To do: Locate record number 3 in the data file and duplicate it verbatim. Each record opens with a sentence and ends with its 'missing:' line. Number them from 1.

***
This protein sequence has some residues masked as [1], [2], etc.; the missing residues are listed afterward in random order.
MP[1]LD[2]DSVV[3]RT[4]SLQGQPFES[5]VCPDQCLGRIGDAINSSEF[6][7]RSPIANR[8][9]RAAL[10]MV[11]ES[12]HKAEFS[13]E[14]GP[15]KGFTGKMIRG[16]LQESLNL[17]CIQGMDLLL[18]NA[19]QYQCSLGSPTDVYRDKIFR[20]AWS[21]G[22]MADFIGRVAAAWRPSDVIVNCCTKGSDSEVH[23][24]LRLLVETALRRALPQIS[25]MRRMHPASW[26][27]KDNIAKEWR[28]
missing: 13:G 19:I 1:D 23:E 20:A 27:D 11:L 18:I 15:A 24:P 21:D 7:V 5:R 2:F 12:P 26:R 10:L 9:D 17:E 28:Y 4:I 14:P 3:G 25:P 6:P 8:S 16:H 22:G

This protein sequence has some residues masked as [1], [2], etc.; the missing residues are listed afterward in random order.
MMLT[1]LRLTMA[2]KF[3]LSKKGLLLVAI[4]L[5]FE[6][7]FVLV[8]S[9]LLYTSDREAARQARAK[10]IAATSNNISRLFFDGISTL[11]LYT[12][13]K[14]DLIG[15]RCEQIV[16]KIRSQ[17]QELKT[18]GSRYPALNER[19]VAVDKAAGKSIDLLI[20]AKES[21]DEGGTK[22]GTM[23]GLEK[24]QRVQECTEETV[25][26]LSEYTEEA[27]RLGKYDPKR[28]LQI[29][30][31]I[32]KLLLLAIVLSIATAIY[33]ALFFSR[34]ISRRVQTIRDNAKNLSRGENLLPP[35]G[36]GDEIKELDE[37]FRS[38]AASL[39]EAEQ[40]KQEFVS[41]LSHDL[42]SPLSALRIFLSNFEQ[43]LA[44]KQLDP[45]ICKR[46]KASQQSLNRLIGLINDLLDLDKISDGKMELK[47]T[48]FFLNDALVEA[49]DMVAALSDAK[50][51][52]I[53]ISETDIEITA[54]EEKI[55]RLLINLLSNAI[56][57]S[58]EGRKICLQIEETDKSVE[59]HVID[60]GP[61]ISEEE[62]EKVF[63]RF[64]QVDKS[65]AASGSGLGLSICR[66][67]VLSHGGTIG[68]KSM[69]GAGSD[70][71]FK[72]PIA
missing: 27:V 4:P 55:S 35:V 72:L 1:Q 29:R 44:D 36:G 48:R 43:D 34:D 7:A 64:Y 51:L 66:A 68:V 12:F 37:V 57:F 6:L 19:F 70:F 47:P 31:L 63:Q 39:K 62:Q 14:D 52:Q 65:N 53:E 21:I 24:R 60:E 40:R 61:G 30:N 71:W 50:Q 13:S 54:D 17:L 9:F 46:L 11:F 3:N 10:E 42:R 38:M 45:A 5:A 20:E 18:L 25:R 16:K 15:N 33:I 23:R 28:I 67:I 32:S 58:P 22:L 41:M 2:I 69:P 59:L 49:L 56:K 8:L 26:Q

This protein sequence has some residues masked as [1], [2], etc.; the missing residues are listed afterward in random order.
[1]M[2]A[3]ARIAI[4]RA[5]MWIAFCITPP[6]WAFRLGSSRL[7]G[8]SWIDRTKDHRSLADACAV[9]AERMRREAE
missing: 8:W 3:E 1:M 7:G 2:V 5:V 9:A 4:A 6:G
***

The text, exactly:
This protein sequence has some residues masked as [1], [2], etc.; the missing residues are listed afterward in random order.
[1]M[2]A[3]ARIAI[4]RA[5]MWIAFCITPP[6]WAFRLGSSRL[7]G[8]SWIDRTKDHRSLADACAV[9]AERMRREAE
missing: 8:W 3:E 1:M 7:G 2:V 5:V 9:A 4:A 6:G